There is no problem associated with gear changes, so I’m fairly certain I can rule out Transmission.

I’m wondering about Spark Plugs now though, after reading some of these posts.

Thanks guys! I guess I’ll have to wait & see how close to right I was.

What would a fuel filter problem behave like if not sputtering? I’d think if fuel was unable to clear the filter fluidly, it would result in intermittently lower volumes of fuel getting to the engine, hence sputtering. Is this not close??

Sputtering/cutting out/bogging down while accelerating is a typical symptom of a restricted fuel filter (it’s not from intermittent lack of fuel but from inability do deliver sufficient volume). Sputtering–or any symptom, including dying/stalling–while idling is not typical of a fuel restriction. That’s when there’s the least demand for fuel. For a filter to be restricted enough to affect idling, it would have already caused a virtual inability to accelerate at all and difficulty starting the engine.

I’m going with Gary on this one, and saying it’s an electrical issue (plugs, wires, distributor, maybe even a coil…)

I Agree. My hunch is that it is either a weak spark or a vacuum leak. When the engine is at lower RPMs the coil voltage can drop (if there is a problem) and effect the spark to the plugs. Also, the vacuum or emmision circuit problems can become pronounced at idle - whereas at higher RPMs they may go away or become “hidden”.

I have to go with Gary T and whuckfistle here. The company pickup I drive (2000 Chevy 2500) recently exhibited symptoms almost exactly like the OP described, and it turned out to be bad spark plug wires.

As has been pointed out many times already, the symptoms don’t point toward the fuel delivery system, which works hardest (and is therefore most likely to fail) under severe loading, e.g. climbing a hill, towing a trailer, passing another vehicle, etc. Though it could be vacuum or environmental stuff as suggested, I’d check the primary ignition components first.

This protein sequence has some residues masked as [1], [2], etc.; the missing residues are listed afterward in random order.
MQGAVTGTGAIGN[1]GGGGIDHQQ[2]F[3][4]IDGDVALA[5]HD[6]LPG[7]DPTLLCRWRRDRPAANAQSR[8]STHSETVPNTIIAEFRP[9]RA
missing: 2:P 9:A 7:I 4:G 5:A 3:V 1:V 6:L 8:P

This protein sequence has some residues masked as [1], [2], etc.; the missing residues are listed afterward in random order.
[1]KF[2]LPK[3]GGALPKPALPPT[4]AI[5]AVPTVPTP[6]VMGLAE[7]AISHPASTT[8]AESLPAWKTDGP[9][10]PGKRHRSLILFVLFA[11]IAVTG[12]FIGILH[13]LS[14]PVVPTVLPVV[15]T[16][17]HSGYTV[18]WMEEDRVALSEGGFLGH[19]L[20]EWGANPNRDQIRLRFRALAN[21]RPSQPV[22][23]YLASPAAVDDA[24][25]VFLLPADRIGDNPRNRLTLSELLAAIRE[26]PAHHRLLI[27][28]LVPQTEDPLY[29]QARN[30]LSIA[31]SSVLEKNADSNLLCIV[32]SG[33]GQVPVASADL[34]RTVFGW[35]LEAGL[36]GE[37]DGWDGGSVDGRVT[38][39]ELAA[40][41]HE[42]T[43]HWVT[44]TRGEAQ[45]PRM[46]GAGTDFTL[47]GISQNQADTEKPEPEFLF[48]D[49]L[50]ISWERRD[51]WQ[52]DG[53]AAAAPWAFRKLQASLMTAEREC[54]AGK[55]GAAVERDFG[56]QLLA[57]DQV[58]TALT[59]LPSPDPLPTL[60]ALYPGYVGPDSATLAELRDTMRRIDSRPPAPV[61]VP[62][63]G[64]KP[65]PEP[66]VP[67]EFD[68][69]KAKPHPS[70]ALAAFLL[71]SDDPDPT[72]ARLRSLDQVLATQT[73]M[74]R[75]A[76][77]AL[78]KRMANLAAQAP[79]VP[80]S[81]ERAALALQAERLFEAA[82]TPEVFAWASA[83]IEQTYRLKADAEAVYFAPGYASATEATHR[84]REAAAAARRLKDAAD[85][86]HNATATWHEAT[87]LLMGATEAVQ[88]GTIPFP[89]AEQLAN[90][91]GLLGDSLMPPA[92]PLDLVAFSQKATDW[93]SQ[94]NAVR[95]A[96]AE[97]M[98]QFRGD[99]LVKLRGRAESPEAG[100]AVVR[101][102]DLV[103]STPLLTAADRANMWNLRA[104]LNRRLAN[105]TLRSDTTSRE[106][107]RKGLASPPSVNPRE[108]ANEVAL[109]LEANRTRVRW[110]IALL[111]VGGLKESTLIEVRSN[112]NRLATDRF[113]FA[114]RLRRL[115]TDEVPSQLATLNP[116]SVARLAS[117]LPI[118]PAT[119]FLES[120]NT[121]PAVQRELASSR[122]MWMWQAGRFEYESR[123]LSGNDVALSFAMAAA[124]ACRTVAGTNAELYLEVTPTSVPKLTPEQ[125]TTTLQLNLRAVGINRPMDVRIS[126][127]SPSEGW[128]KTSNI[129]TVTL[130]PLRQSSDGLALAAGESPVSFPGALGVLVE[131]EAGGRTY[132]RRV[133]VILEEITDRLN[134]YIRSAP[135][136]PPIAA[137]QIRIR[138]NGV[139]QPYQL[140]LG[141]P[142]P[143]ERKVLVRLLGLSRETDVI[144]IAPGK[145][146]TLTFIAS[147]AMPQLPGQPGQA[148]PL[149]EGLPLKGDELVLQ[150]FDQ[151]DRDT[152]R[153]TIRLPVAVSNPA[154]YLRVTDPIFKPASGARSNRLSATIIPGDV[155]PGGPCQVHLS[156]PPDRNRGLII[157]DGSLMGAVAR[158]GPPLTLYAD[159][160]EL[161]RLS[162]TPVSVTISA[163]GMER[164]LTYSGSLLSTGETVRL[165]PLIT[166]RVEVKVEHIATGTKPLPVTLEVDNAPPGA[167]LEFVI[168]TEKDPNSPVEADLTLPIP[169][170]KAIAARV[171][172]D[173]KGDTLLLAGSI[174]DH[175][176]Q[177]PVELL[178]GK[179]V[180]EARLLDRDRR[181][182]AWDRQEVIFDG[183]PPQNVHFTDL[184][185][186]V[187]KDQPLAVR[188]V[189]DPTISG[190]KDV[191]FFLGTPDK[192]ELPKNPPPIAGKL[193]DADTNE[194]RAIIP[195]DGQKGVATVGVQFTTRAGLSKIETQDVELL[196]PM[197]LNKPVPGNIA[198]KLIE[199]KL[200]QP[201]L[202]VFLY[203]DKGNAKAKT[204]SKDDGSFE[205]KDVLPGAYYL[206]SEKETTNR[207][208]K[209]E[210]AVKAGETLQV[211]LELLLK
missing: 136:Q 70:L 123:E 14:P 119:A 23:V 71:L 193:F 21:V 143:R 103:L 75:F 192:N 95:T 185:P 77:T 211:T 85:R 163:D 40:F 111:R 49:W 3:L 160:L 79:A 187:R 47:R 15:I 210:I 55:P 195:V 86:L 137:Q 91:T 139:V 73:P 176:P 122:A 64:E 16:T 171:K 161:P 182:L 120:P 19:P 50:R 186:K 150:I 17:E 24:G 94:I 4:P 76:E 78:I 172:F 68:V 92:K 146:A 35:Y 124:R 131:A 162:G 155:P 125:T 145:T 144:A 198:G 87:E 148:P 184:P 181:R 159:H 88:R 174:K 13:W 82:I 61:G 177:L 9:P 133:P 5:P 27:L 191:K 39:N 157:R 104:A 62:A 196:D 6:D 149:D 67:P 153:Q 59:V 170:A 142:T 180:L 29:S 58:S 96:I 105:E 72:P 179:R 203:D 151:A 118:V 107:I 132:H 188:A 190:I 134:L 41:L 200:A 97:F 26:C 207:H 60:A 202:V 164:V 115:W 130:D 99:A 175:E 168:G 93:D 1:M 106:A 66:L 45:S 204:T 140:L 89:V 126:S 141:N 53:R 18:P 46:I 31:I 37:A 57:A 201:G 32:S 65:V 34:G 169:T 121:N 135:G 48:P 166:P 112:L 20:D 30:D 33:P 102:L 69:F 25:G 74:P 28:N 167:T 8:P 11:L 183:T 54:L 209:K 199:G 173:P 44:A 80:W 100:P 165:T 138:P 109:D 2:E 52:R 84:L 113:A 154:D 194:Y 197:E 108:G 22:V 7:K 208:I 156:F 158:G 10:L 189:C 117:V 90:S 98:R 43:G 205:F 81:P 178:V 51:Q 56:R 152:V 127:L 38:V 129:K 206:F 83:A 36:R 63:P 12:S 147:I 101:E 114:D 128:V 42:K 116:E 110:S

Modern electronic ignition systems regulate voltage independently, based on inputs from various sensors. (Unlike the simple old battery-coil-plugs “dumb” systems I grew up with.) So voltage to the spark plugs drops, not only at low-idle, but also in low-load situations, like cruising up the street at a relatively low RPM. My truck, for example, would cough and miss at low-idle, was harder than it should be to start, and wanted to stutter when a level grade cruising situation changed to a slight up-grade cruising situation. The engine was loaded somewhat more heavily, but the voltage didn’t increase enough to overcome the excessive resistance in the plug wires. Essentially, the fuel/air mixture was “drowning” the spark plugs.

Good luck, but I highly recommend you buy yourself a real car.

"What would a fuel filter problem behave like if not sputtering? "

Not much, but I have seen this a few times, a filter is pretty easy to put in anyway.

ok, i have a similar problem to what is being described. my car will often have problems starting and will have problems accelerating. the kicker is that it only does it when it is hot outside. when it is cool out it drives great. any ideas on this? oh, and i had another problem a few months back that took forever to figure out what it was. in that time i replaced the fuel filter, air filter, plugs and roter, catalytic converter, and finally the distributer (which was the problem). so it is none of those. oh yeah, it is an '86 plymouth reliant k (any BNL fans out there?). any help would be greatly appreciated.

With an mid-80s Renault you can push the gas pedal down & a code shows up that indicates what needs checking. Do you have such a trick on your car iaboy12?

The Renault needed a map sensor.

i don’t think i do. where does the code show up? i’ve never heard of that.

Don’t know if your car has a MAF sensor, if it does then check that, also maybe EGR.

“where does the code show up?”

I wondered about that too, it was a relatives car, they must make a special box that displays the codes but maybe someone here can give us more info.

I have a 1994 Escort. I got the Haynes manual for it. It describes a method to get computer codes without buying expensive diagnostic tools.

I did have a stalling-at-idle problem when I first got it (used). Turned out to be a vacuum leak.